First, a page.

Temporary Foreign Workers program another national disgrace

Canadian’s are getting used to officially apologizing for wrongs committed by the Government of Canada. I sense another apology coming in the deeply flawed and morally wrong Foreign Temporary Worker program.

EDMONTON — Canadian’s are getting used to officially apologizing for wrongs committed by the Government of Canada. I sense another apology coming in the deeply flawed and morally wrong Foreign Temporary Worker program.

In 1988 Prime Minister Brian Mulroney apologized on behalf of Canadians for the forcible evacuation of Japanese Canadians during the Second World War. After the Japanese attack on Pearl Harbor (December 7, 1941), forced evacuation of Japanese Canadians was presented as a perfectly reasonable thing to do; after all, many Canadian’s of German origin had been detained and denied their rights in both World Wars.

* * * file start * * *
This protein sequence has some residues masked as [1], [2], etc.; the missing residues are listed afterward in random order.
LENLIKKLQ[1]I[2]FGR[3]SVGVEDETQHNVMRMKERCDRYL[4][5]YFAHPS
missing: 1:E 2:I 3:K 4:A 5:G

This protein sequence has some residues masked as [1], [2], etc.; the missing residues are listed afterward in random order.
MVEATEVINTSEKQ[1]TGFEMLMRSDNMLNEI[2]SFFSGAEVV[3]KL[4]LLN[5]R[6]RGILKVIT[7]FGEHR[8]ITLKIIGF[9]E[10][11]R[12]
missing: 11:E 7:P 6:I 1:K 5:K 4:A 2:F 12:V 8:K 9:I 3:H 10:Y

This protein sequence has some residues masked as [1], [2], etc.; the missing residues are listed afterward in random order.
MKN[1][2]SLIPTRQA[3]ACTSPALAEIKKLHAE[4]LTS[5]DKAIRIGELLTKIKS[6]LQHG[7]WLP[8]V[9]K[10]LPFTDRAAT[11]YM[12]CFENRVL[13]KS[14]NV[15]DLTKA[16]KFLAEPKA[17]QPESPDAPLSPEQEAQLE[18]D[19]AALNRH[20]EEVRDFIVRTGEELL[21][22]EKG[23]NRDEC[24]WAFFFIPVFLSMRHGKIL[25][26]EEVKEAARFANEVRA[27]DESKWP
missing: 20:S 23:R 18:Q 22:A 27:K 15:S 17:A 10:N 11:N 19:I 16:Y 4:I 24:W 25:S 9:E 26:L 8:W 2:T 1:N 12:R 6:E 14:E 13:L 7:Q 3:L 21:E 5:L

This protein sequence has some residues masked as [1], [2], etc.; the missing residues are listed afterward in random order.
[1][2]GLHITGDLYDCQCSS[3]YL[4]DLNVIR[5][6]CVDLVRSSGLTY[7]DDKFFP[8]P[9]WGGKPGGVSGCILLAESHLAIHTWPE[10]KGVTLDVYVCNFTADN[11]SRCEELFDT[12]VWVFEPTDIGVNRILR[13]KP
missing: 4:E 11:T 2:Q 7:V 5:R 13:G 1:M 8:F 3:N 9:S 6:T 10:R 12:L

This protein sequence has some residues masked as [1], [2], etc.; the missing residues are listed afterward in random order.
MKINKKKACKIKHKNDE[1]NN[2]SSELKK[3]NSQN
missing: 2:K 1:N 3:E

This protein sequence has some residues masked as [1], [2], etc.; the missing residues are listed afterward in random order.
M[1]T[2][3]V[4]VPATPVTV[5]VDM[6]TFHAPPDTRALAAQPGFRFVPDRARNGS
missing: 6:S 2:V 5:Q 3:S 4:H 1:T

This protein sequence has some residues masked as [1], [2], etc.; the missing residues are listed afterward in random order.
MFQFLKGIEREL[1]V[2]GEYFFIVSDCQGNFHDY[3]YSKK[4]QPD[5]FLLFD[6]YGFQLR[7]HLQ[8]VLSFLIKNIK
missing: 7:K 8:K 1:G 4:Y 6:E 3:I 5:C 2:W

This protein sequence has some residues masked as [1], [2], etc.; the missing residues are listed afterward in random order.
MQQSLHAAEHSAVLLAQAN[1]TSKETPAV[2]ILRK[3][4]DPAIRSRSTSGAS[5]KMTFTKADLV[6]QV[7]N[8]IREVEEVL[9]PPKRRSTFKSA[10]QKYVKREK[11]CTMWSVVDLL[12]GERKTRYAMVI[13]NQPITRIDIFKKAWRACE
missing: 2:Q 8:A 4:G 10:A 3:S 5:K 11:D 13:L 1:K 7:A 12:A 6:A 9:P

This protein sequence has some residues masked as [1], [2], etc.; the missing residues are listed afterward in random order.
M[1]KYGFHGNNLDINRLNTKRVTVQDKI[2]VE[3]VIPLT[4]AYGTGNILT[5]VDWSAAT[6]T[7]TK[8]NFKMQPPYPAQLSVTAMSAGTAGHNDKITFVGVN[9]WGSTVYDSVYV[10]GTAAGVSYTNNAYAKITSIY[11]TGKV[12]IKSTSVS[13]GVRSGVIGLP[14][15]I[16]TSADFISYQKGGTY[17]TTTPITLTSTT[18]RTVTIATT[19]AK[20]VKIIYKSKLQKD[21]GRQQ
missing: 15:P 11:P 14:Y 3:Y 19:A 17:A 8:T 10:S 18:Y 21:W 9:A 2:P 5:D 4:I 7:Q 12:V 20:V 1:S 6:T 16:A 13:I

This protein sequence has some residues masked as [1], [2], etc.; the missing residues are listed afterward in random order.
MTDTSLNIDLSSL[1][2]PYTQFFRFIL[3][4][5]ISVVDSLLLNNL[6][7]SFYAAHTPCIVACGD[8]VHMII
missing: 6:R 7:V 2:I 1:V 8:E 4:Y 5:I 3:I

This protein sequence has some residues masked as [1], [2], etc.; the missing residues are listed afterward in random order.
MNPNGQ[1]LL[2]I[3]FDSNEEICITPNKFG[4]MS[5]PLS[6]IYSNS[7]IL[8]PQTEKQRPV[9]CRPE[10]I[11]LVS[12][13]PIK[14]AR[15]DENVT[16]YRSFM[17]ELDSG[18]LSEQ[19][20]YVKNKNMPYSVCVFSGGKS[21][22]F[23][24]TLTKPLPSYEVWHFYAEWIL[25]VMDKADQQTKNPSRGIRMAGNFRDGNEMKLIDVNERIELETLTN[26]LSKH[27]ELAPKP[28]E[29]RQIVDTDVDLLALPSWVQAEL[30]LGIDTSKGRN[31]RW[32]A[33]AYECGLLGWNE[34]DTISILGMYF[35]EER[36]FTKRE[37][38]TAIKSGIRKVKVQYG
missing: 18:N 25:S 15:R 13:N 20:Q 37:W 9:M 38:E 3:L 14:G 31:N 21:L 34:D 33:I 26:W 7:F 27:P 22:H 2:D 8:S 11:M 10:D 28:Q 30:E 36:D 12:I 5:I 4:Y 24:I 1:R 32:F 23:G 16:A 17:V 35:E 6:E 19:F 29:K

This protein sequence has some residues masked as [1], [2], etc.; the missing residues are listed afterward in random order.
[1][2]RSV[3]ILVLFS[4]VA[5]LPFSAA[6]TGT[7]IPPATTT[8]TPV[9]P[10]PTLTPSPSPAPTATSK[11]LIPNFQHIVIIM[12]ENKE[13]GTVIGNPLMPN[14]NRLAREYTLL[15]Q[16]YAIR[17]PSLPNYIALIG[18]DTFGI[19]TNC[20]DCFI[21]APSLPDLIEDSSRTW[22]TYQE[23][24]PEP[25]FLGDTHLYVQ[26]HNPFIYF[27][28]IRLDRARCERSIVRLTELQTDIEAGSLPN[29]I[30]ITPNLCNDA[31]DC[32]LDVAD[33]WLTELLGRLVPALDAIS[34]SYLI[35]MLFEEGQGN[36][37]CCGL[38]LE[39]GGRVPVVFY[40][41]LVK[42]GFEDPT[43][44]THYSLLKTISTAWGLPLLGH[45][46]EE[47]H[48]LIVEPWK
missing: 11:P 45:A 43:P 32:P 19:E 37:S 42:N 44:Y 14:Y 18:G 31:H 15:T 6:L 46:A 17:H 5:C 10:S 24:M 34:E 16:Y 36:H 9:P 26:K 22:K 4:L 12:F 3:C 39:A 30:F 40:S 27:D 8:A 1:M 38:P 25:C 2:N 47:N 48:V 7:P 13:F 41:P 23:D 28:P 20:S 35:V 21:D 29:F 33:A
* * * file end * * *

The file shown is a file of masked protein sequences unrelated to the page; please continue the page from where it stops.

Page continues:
Later in the changed circumstances of peace, it all seemed very wrong to deny blameless Canadians of Japanese origin their rights and privileges, so a formal apology was announced and reparations were paid.

In 2006, Prime Minister Stephen Harper offered a ‘full’ apology to Canadians of Chinese origin for the ‘Head Tax’ and the deliberate government policy of excluding Chinese immigrants from 1923 to 1947. Describing the Head Tax as a ‘grave’ injustice and morally wrong, he acknowledged the government of Canada’s wrongdoing and offered ex-gratia payments to the descendants of those Chinese Canadians effected.

In 2008, Harper apologized once again, this time for the Indian Residential Schools program. Calling Residential Schools a ‘sad chapter’ in our history, the Government, on behalf of Canadians, apologized for the systematic abuse of over 150,000 Aboriginal children, their families and communities.

Which brings us to the present, and Canada’s controversial Temporary Foreign Worker Program. Claiming that Canada was experiencing a ‘significant’ skills shortage, the Conservative Government introduced the Temporary Foreign Worker program a few years ago to “help fill genuine and acute labour needs so that business can continue to grow and create more opportunities for Canadians”.

What could be more pragmatic, more sensible that that?